One sample question of a 7 kyu kata:

sample problem of code wars

You can define your own test cases:

code wars user interface

One awesome thing about this website is that you can see solutions by other "warriors" and vote for which you consider the best practice and clever. You'd find new ways of solving the problems, techniques you wouldn't realize before, which is GREAT!

best practice code wars

That's all from me, let me know what you think by leaving a comment!

I'll try to come up with more websites for you to try. Cheers :)

So You Wanna Learn JavaScript?

Previously, I made a series of post named JavaScript for Noobs. Not because I'm sort of 'the Javascript guru', but more less of a documentation of my studies around the technology.

Javascript is a pretty mean language, isn't she?

It's an easy way through at the start, but as times go on, it's an undoubtedly nightmare. That is because Javascript has a "steep learning curve".

What I meant is this:


As you can see, the amount of time required to enhance your skill right from the kickoff is genuinely steep, that is, with a little amount of time, you're able to posses lots of knowledge/skill.


when your skill levels at a certain scale, the graph moves much more gently, which probably close to a parallel of the x-axis. This, is when things get ridiculously hard.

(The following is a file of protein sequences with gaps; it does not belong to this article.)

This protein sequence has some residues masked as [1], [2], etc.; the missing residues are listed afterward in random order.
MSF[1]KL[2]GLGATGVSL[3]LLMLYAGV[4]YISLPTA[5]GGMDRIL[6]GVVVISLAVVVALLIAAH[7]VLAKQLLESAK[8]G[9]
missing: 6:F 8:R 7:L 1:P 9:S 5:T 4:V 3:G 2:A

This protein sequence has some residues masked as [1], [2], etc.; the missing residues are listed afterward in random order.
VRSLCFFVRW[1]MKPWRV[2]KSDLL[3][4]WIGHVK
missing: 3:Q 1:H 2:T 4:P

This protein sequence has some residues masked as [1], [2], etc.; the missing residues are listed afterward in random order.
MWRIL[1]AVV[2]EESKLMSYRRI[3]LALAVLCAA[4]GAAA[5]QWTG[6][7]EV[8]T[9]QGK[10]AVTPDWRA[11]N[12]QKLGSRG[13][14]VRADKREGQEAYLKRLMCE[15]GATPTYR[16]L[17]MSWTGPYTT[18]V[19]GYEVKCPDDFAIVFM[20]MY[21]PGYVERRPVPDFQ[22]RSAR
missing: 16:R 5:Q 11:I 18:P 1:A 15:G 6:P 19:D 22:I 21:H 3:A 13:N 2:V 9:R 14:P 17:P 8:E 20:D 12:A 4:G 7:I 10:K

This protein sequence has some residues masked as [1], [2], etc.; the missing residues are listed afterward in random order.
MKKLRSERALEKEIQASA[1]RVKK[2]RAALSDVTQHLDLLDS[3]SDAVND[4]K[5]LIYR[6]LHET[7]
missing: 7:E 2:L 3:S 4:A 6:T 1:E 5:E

By the way, the graph aren't quite illustrating what I'm saying, so let's change it:

steep learning curve

Aha! Now this does a great job emphasising what I meant.

Anyway, why would someone in particular want to learn Javascript? Besides, there are dozens of other programming languages worth to learn too.

You should definitely watch the following video:

[su_youtube url=""]

Scott Hanselman, one of the top web developers I'm currently admire of, suggesting that if you know Javascript and an enterprise language (such as C# or  Java), you basically can create anything on any platform.

Javascript is EVERYWHERE!

One hell of a shortcut on learning Javascript is to team up with developer bootcamp. I'm particularly aiming for a bootcamp known as the Hack Reactor. I'm after the remote beta, since my geographic location is not particularly helpful.

Anyway, the key point of this post is to elaborate several resources in regards to learning Javascript.

For now, I would give you the resources to it's concept, tune up for next post in regards to practices!


I came across with several sources, I find these references helpful in terms of bringing up the basic concepts of Javascript nor the primary building blocks.

  • PluralSight

It's one of the best and complete reference yet, but in came with a price (monthly/annually subscription). But, if you really mean of learning Javascript, you can nail it for a month. Go check it's Javascript learning path. I must warn you that some of it's content are not beginners stuff, although it is labeled for beginners (or probably is just me).